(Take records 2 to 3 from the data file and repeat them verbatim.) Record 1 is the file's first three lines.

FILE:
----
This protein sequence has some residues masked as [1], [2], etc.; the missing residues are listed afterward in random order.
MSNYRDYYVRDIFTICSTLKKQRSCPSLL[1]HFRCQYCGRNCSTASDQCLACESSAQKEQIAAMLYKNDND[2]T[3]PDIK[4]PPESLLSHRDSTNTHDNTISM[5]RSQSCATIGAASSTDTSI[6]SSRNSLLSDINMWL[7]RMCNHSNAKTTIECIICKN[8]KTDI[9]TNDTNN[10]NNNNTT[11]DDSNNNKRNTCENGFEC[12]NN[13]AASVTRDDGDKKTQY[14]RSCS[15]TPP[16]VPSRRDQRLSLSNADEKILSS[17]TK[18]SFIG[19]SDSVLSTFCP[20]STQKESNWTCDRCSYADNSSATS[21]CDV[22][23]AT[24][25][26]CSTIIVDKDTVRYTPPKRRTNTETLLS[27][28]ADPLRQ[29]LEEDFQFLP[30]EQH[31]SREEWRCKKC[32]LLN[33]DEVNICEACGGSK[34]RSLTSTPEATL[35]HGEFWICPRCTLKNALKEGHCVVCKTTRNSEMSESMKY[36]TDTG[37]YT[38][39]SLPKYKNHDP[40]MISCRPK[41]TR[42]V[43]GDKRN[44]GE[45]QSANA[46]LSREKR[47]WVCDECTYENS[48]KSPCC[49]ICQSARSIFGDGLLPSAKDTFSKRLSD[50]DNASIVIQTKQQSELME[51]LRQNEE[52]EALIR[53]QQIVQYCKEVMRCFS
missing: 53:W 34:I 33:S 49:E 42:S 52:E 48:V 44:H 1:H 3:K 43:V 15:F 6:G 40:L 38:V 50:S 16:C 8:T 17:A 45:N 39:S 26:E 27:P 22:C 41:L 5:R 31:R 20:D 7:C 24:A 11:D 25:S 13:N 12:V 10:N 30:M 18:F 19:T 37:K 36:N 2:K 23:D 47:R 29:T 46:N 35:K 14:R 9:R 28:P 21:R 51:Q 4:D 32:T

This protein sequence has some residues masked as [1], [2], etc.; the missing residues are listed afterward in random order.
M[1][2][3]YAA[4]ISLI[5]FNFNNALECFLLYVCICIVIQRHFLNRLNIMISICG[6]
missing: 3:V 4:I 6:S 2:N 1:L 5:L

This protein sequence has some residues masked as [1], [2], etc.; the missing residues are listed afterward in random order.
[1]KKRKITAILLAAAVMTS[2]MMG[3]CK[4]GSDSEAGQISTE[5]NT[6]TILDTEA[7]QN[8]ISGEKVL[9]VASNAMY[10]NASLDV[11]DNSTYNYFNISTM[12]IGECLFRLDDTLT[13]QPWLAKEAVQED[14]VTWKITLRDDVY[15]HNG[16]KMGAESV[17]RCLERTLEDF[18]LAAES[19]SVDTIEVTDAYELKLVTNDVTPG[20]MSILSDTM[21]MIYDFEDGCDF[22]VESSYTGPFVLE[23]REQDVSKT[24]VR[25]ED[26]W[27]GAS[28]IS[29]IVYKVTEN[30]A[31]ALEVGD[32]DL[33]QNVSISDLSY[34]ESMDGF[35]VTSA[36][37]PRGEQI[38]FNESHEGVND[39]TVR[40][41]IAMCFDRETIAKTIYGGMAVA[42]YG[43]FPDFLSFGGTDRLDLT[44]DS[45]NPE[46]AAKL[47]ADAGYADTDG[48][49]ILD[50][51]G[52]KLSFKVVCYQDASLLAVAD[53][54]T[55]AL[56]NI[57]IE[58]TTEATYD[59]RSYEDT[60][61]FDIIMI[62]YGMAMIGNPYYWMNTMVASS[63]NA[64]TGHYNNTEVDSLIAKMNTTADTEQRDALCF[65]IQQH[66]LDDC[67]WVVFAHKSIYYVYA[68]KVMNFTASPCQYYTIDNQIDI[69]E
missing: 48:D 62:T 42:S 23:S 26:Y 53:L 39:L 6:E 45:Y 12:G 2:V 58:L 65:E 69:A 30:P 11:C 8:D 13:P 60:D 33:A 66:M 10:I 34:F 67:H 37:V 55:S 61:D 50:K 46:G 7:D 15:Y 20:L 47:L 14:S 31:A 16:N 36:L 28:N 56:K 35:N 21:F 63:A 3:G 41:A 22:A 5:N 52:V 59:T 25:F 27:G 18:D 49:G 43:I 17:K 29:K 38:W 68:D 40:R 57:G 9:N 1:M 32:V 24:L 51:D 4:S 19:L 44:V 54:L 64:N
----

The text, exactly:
This protein sequence has some residues masked as [1], [2], etc.; the missing residues are listed afterward in random order.
M[1][2][3]YAA[4]ISLI[5]FNFNNALECFLLYVCICIVIQRHFLNRLNIMISICG[6]
missing: 3:V 4:I 6:S 2:N 1:L 5:L

This protein sequence has some residues masked as [1], [2], etc.; the missing residues are listed afterward in random order.
[1]KKRKITAILLAAAVMTS[2]MMG[3]CK[4]GSDSEAGQISTE[5]NT[6]TILDTEA[7]QN[8]ISGEKVL[9]VASNAMY[10]NASLDV[11]DNSTYNYFNISTM[12]IGECLFRLDDTLT[13]QPWLAKEAVQED[14]VTWKITLRDDVY[15]HNG[16]KMGAESV[17]RCLERTLEDF[18]LAAES[19]SVDTIEVTDAYELKLVTNDVTPG[20]MSILSDTM[21]MIYDFEDGCDF[22]VESSYTGPFVLE[23]REQDVSKT[24]VR[25]ED[26]W[27]GAS[28]IS[29]IVYKVTEN[30]A[31]ALEVGD[32]DL[33]QNVSISDLSY[34]ESMDGF[35]VTSA[36][37]PRGEQI[38]FNESHEGVND[39]TVR[40][41]IAMCFDRETIAKTIYGGMAVA[42]YG[43]FPDFLSFGGTDRLDLT[44]DS[45]NPE[46]AAKL[47]ADAGYADTDG[48][49]ILD[50][51]G[52]KLSFKVVCYQDASLLAVAD[53][54]T[55]AL[56]NI[57]IE[58]TTEATYD[59]RSYEDT[60][61]FDIIMI[62]YGMAMIGNPYYWMNTMVASS[63]NA[64]TGHYNNTEVDSLIAKMNTTADTEQRDALCF[65]IQQH[66]LDDC[67]WVVFAHKSIYYVYA[68]KVMNFTASPCQYYTIDNQIDI[69]E
missing: 48:D 62:T 42:S 23:S 26:Y 53:L 39:L 6:E 45:Y 12:G 2:V 58:L 65:E 69:A 30:P 11:C 8:D 13:P 60:D 33:A 66:M 10:I 34:F 67:H 37:V 55:S 61:D 50:K 46:G 7:D 15:Y 20:L 47:L 14:S 31:A 16:N 36:L 28:N 56:K 35:N 21:F 63:A 3:G 41:A 22:A 5:N 52:V 59:T 25:F 27:G 18:D 49:G 43:I 17:K 29:K 38:W 68:D 40:R 57:G 9:N 1:M 32:V 24:L 51:D 4:S 19:L 44:V 54:L 64:N